labor market

No Inflation in the Employment Report

     The BLS Payroll Report was issued today showing 136,000 new jobs. Of this perhaps 100,000 are needed for population increase, thus the real net gain was about 36,000 which is almost nothing out of a work force (total seeking or holding jobs) of 160 million. Job growth is not occurring in prime aged males, thus risk that growth is in low paid jobs held by other groups; growth of low wage jobs not inflationary at this point because these job increases mostly went to high school drop outs. The least skilled sector of society have many problems like no reserves, no 24 month job history, bad credit, etc. so they can’t qualify for an A paper loan that increases

2019-10-04T08:57:06-07:00October 4th, 2019|mayflowercapital blog|Comments Off on No Inflation in the Employment Report

Surprise Jobs Increase is Misleading

   The headline new employment rose 224,000 last month, far in excess of the 171,000 three month average. The global economy is reducing its economic activity, so the increase in domestic jobs looks suspicious. Half the jobs gain came from the hypothetical birth-death model. Employment growth in five months from actual data from companies (not from the birth-death model) has been zero. Multiple job holders increased 301,000, if not for them, the jobs number would have been negative. Almost 60% of Household survey employment growth was from self-employed people. So these could be starving rookie independent contractor sales reps, not people with real jobs. The age 25-55 prime aged sector only increased by 29,000 last month and for the past

2019-07-05T17:45:04-07:00July 5th, 2019|mayflowercapital blog|Comments Off on Surprise Jobs Increase is Misleading

Employment Market Weakens, Recession Coming Soon

    The Employment report was released by the BLS today showing only 75,000 new jobs created, less than the 100,000 a month needed to keep up with population growth. Thus, on a relative population-adjusted basis, employment shrank by 25,000 jobs. Based on employment to population percentages before the GFC of 2008, the hidden unemployed are roughly 1.0% to 1.5% of the workforce, thus the unemployment rate is close to 5% instead of the official 3.6%. Many workers are labeled by the BLS as employed even though they have a speculative, high risk self-employment occupation with almost no income or they may have a waiter’s “job” with a $2.50 an hour minimum wage. The inverted yield curve of bond yields implies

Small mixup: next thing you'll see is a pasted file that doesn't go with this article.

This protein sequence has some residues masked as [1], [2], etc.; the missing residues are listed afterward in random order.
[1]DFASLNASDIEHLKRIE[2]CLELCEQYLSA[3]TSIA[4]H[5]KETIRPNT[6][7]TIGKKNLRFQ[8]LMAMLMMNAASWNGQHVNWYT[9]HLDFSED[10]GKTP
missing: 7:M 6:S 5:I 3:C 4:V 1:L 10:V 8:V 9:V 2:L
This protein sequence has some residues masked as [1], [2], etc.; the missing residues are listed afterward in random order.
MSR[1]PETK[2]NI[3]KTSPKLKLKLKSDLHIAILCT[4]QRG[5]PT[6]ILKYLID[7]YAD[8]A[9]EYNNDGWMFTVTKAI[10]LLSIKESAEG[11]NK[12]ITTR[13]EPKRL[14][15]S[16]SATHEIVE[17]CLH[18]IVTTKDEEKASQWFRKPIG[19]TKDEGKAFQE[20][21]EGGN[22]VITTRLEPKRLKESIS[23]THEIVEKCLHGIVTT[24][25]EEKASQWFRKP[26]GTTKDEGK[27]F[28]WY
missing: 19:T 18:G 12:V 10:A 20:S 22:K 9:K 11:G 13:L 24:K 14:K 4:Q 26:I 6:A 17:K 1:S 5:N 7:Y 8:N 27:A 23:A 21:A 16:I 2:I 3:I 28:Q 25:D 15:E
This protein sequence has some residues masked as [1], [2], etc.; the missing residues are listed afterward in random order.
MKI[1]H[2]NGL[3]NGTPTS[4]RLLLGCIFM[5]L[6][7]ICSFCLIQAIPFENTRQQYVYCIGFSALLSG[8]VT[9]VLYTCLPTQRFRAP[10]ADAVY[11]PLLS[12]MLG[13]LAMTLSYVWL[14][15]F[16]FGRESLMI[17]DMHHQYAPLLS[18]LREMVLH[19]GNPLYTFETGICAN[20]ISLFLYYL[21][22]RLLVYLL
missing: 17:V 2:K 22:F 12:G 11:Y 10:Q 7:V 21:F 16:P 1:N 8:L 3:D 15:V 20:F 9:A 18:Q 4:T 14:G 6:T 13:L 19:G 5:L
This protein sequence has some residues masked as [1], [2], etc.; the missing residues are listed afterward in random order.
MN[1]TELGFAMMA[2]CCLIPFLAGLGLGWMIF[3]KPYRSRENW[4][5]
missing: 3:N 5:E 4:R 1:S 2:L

2019-06-07T14:57:58-07:00June 7th, 2019|mayflowercapital blog|Comments Off on Employment Market Weakens, Recession Coming Soon

Will Inflation Return?

     Economist Mohamed El Erian wrote that inflation may increase once cost cuts from the gig economy (Uber, Amazon, etc.) have been maxed out and the supply of unemployed people dries up, and corporations get more oligopolistic. I disagree, I believe: The dominant paradigm of the era is cheap EM labor undermining Developed countries resulting in unemployment, foreclosures, low growth in Developed countries. This force is far more powerful than the inflationary force suggested by Mohamed El-Erian. The fundamentals of EM countries are export subsidies, and excess production funded by local banks under political orders to loan money to companies that are not financially sound, so as to create make-work jobs, etc. Ironically as the trade dispute with China acts

2019-05-22T17:25:26-07:00May 22nd, 2019|mayflowercapital blog|Comments Off on Will Inflation Return?

Low Unemployment Yet Declining Interest Rates: Why?

     The Employment report was released today by the BLS. The unemployment rate dropped to a very low percentage of 3.6%, the lowest in 50 years. But factory jobs growth stalled this year. Manufacturing and mining produced the growth of GDP in 2017 and 2018 and now that has stalled. Factory jobs in April declined by 4,000. These good paying jobs are worth more in terms of stimulation and growth than a low wage, entry-level fast food job. The Labor Force Participation Rate has been stuck near 63%, but in 2007 before the crash, it was 66%, which is 4.8% (as a percent of a percent) less than in 2007. If these missing workers reported to the government that they

2019-05-03T15:40:47-07:00May 3rd, 2019|mayflowercapital blog|Comments Off on Low Unemployment Yet Declining Interest Rates: Why?